Now we can solve for the time it will take for the temperature to cool to 70 degrees. \[70=130e^{-0.0123t} +35\] \[35=130e^{-0.0123t}\] \[\frac{35}{130} =e^{-0.0123t}\] \[\ln \left(\frac{35}{130} \right)=-0.0123t\] \[t=\frac{\ln \left(\frac{35}{130} \right)}{-0.0123} \approx 106.68\]

It will take about 107 minutes, or one hour and 47 minutes, for the cheesecake to cool. Of course, if you like your cheesecake served chilled, you’d have to wait a bit longer.

Exercise \(\PageIndex{4}\)

A pitcher of water at 40 degrees Fahrenheit is placed into a 70 degree room. One hour later the temperature has risen to 45 degrees. How long will it take for the temperature to rise to 60 degrees?

**Answer**-

### Logarithmic Scales

Logarithmic Functions:Logarithmic Scales

For quantities that vary greatly in magnitude, a standard scale of measurement is not always effective, and utilizing logarithms can make the values more manageable. For example, if the average distances from the sun to the major bodies in our solar system are listed, you see they vary greatly.

Planet |
Distance (millions of km) |
---|---|

Mercury | 58 |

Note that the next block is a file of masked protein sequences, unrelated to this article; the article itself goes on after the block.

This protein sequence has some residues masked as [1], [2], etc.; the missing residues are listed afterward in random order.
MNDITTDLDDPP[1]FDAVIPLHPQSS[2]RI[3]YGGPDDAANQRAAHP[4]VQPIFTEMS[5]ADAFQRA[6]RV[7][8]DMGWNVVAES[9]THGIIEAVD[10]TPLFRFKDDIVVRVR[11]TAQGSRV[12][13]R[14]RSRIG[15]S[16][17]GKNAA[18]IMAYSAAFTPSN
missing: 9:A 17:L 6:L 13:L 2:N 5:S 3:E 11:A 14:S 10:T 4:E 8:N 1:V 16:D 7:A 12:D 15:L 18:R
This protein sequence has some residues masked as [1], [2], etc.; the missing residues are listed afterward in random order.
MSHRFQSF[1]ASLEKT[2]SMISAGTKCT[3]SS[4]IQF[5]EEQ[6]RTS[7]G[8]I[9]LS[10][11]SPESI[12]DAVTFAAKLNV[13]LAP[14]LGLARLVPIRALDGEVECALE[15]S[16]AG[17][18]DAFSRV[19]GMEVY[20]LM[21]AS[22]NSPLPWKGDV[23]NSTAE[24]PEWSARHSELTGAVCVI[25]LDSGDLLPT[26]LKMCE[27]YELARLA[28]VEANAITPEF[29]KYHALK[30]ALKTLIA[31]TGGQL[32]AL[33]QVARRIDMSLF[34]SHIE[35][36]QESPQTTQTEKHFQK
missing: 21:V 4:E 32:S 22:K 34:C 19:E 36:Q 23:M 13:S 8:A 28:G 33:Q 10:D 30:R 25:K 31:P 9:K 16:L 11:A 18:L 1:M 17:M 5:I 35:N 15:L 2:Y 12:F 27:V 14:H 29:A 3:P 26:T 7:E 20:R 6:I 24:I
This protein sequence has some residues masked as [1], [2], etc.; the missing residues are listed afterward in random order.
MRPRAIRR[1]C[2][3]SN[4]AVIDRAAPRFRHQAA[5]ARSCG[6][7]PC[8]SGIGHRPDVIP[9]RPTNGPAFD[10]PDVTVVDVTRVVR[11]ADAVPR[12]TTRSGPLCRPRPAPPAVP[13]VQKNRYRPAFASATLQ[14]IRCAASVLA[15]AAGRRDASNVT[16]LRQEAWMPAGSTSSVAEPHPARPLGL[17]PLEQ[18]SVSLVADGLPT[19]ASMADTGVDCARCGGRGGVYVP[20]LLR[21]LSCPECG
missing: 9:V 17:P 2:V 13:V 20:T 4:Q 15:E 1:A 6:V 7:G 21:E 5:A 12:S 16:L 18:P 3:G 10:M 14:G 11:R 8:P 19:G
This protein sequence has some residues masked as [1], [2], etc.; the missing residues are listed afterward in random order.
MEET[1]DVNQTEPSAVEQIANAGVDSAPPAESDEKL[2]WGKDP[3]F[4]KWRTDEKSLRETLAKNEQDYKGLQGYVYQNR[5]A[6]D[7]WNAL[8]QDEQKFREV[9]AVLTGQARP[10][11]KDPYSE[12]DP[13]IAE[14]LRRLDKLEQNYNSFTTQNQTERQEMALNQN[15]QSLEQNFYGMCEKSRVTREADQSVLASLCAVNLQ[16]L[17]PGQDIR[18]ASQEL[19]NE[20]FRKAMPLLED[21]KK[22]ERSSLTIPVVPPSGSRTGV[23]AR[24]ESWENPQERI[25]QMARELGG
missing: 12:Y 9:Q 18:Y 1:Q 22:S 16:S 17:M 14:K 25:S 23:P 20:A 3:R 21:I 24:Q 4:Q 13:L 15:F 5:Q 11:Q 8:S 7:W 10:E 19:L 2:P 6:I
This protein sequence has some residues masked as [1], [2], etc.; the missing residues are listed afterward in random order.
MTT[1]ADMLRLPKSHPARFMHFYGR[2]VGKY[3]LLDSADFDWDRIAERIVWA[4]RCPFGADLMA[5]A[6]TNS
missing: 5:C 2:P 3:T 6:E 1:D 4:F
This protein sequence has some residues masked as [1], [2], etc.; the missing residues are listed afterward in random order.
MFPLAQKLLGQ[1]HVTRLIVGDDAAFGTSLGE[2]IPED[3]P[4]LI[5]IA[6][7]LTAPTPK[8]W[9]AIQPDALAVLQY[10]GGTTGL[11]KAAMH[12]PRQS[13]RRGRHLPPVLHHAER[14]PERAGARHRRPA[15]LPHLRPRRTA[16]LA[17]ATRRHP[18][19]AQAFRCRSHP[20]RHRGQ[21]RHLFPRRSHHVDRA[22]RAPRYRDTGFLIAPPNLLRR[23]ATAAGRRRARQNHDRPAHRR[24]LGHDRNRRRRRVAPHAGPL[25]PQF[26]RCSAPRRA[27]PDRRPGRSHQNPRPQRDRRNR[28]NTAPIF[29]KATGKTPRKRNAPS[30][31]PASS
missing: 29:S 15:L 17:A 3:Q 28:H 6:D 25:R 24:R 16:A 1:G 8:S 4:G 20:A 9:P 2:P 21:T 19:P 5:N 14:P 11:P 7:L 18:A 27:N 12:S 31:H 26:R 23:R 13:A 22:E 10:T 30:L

Venus | 108 |

Earth | 150 |

Mars | 228 |

Jupiter | 779 |

Saturn | 1430 |

Uranus | 2880 |

Neptune | 4500 |

Placed on a linear scale – one with equally spaced values – these values get bunched up.

However, computing the logarithm of each value and plotting these new values on a number line results in a more manageable graph, and makes the relative distances more apparent.^{4}

Planet |
Distance (millions of km) |
log(distance) |
---|---|---|

Mercury | 58 | 1.76 |

Venus | 108 | 2.03 |

Earth | 150 | 2.18 |

Mars | 228 | 2.36 |

Jupiter | 779 | 2.89 |

Saturn | 1430 | 3.16 |

Uranus | 2880 | 3.46 |

Neptune | 4500 | 3.65 |

\[321\]

Section 4.6 Exponential and Logarithmic Models

Sometimes, as shown above, the scale on a logarithmic number line will show the log values, but more commonly the original values are listed as powers of 10, as shown below. \[321\]

Example \(\PageIndex{8}\):

Estimate the value of point *P* on the log scale above

The point *P* appears to be half way between -2 and -1 in log value, so if *V* is the value of this point,

\(\log (V)\approx -1.5\) Rewriting in exponential form, \[V\approx 10^{-1.5} =0.0316\]

Example \(\PageIndex{9}\):

Place the number 6000 on a logarithmic scale.

Since \(\log (6000)\approx 3.8\), this point would belong on the log scale about here:

Exercise \(\PageIndex{5}\)

Plot the data in the table below on a logarithmic scale^{5}.

**Answer**-